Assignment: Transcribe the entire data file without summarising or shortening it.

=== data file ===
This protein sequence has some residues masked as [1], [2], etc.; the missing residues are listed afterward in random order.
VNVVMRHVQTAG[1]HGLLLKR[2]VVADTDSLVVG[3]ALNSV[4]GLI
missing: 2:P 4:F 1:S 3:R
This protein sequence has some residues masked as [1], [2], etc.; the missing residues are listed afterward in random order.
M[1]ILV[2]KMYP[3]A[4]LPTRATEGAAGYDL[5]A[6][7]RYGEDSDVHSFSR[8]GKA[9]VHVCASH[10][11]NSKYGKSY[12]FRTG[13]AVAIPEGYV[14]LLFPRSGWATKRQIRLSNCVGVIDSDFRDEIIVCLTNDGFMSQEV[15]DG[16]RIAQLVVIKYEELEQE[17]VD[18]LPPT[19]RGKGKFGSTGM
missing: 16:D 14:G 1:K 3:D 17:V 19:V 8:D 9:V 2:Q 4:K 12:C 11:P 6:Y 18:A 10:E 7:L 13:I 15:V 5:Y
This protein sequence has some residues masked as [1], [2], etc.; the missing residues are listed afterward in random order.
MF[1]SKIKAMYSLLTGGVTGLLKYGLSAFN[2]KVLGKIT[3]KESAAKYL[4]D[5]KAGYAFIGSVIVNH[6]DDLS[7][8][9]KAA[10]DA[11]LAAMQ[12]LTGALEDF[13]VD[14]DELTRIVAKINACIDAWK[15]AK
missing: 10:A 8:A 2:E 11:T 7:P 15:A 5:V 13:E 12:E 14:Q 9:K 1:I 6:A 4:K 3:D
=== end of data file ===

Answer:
This protein sequence has some residues masked as [1], [2], etc.; the missing residues are listed afterward in random order.
VNVVMRHVQTAG[1]HGLLLKR[2]VVADTDSLVVG[3]ALNSV[4]GLI
missing: 2:P 4:F 1:S 3:R
This protein sequence has some residues masked as [1], [2], etc.; the missing residues are listed afterward in random order.
M[1]ILV[2]KMYP[3]A[4]LPTRATEGAAGYDL[5]A[6][7]RYGEDSDVHSFSR[8]GKA[9]VHVCASH[10][11]NSKYGKSY[12]FRTG[13]AVAIPEGYV[14]LLFPRSGWATKRQIRLSNCVGVIDSDFRDEIIVCLTNDGFMSQEV[15]DG[16]RIAQLVVIKYEELEQE[17]VD[18]LPPT[19]RGKGKFGSTGM
missing: 16:D 14:G 1:K 3:D 17:V 19:V 8:D 9:V 2:Q 4:K 12:C 11:P 6:Y 18:A 10:E 7:L 13:I 15:V 5:Y
This protein sequence has some residues masked as [1], [2], etc.; the missing residues are listed afterward in random order.
MF[1]SKIKAMYSLLTGGVTGLLKYGLSAFN[2]KVLGKIT[3]KESAAKYL[4]D[5]KAGYAFIGSVIVNH[6]DDLS[7][8][9]KAA[10]DA[11]LAAMQ[12]LTGALEDF[13]VD[14]DELTRIVAKINACIDAWK[15]AK
missing: 10:A 8:A 2:E 11:T 7:P 15:A 5:V 13:E 12:E 14:Q 9:K 1:I 6:A 4:K 3:D